surpass understanding, God's love, Grand Canyon

Ephesians includes two prayers by Paul concerning the readers of the letter.  Ephesians 3:14-21 is the second  of those prayers. [1]  It’s an extraordinary prayer asking Father God to strengthen his people by the power of the Holy Spirit and to have power to know Christ’s love in order that his people may be filled with the fullness of God.  This is a prayer that should often be read aloud in church gatherings.

In verse 19a Paul uses an oxymoron to make a significant point.  He writes, “…to know the love of Christ that surpasses knowledge” (NRSV).  Can a person know something if the something they know surpasses knowledge?

The Greek word for “surpass” is huperballo.  It is used several times in the New Testament [2] and in other first century literature.  The word originally meant to “out throw” someone else and gradually was used to “outbid” someone for something.  It is also the derivation of our contemporary English word hyperbole, which is an exaggerated statement to make a point.

However, Paul uses the word to describe something that is beyond one’s grasp.  It is extraordinary.  Paul prays that we would know the love of Christ, yet this love surpasses knowledge.  How can we know it?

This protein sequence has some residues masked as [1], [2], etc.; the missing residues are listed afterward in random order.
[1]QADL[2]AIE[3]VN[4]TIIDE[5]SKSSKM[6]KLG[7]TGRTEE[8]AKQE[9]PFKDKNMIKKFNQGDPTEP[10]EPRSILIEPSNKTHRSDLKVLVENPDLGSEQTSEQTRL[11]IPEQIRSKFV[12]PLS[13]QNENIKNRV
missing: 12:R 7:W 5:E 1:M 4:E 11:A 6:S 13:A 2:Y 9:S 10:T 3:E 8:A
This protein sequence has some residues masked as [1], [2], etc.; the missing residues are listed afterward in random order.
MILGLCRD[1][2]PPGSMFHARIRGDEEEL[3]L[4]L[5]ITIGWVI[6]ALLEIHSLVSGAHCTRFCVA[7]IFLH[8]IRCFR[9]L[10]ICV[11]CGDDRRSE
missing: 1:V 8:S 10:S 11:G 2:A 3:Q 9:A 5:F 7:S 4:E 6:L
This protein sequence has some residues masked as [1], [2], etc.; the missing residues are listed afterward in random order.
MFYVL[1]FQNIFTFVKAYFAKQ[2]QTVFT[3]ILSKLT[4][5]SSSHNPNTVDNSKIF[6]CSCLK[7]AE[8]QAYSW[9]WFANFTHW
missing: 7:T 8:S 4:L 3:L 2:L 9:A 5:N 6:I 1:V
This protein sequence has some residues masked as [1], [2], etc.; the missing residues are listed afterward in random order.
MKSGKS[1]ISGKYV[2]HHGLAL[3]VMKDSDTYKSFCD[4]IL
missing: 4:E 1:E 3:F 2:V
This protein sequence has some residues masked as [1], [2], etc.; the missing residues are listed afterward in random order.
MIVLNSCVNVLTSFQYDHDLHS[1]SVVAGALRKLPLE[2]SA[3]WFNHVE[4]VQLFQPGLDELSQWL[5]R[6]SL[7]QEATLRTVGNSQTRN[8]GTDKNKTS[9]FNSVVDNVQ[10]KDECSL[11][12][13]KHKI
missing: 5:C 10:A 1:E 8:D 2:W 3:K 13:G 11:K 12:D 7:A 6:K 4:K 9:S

I suggest what is being described in Paul’s prayers is a never-ending process.  The volume and depth of Christ’s love is so rich and full that the process of understanding Christ’s great love is an ongoing or never-ending process.

The goal of this knowledge of God’s love is so that we may be filled with all the fullness of God.  We are filled with the fullness of God when we know (experientially and mentally) God’s love.

God’s love is so vast (3:18).  It is no wonder that Christ’s love surpasses knowledge.  Throughout eternity we will consistently know and experience God’s love in deeper and wider ways.

It is awe-inspiring to think that this great and infinite God has taken the “time and effort” to include us into his family (3:15) and to dwell in us (3:17).  What love!  What amazing love!

With Paul and his prayer I say, “Amen, Lord, let it be!”



[1] The first prayer begins at 1:17

[2] Only in the Pauline corpus

surpassing knowledge [ephesians 3:14-21]

by Mark Lafler time to read: 2 min
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